The Complicated Future of Data Laws - Buzzgen
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With the CCPA fresh on the books just over a year ago, California voters again tightened data privacy rules with the passage of the CPRA in November 2020, leading the nation in legislation that criminalizes the breach of certain data and security rules.

Layered with Europe’s GDPR, companies who conduct business on the Internet are already seeing changes in information that comes from partner and traffic sources, like Google and Facebook. Smaller online businesses are sure to be impacted by these rules for their own customer data, as well.

Most of what constitutes personal data is pretty obvious, and businesses by-and-large know what they need to keep safe and available for review and deletion.

New Fines

The CPRA has removed the 30-day timeframe for businesses to fix violations prior to being liable for administrative fines of up to $2,500 (or $7,500 for infractions involving kids 16-years or younger) for each intentional violation.

A business can also be sued for statutory damages by an individual (or class action) if a violation is not cured within 30 days of receiving notice. There’re two caveats. One, if the business has not implemented, and is not following reasonable security procedures and practices. At that point, implementing those practices after a breach is not considered a cure. You have to have a security system in place before the violation.

Two, no notice is required prior to an individual initiating pecuniary damages or in breach of a written agreement between the business and the consumer.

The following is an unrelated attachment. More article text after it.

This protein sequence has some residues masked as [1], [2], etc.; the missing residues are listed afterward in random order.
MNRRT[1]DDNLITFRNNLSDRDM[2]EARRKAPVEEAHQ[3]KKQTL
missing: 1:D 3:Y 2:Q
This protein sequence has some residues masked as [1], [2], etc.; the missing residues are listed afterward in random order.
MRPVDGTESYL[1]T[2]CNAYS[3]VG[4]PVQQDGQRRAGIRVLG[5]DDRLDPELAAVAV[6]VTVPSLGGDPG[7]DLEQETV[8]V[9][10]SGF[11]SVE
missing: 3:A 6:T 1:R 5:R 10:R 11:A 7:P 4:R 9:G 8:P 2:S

Those fines are to be used to bankroll a new Consumer Privacy Fund along with $10 million a year that will be pulled from the California general fund. This new agency is to be up and running no later than July 1, 2021, though the legislation becomes operative on January 1, 2023, and pertains to information collected by a business after January 1, 2022.

Businesses who are impacted

Companies who do business in the State of California and who:

  •             Have annual gross revenues in excess of $25,000,000
  •             Buys, sells or shares the personal information of 100,000 consumers
  •             Derives more than 50% of revenue from selling or sharing consumer information
  •             And newly added: Any business that volunteers to be covered by the legislation 🙂

Even if you are a small business and don’t obviously fall into any of the categories above some pundits think the new definitions of “sharing” data could make even small businesses liable for compliance.

The Elephant in the Room – Digital Ads and Tracking

Those new definitions on sharing include the use of “cross-context behavioral advertising” which are your cookies, pixels, and ad IDs. And here’s where things get really murky.

  • Does even a small business engaged in minor advertising run afoul of the sharing limits if their ads use cross-context behavioral data?
  • How do safe harbors – which allow a business to create contracts with their partners to provide assurance of compliance – provide protection from liability?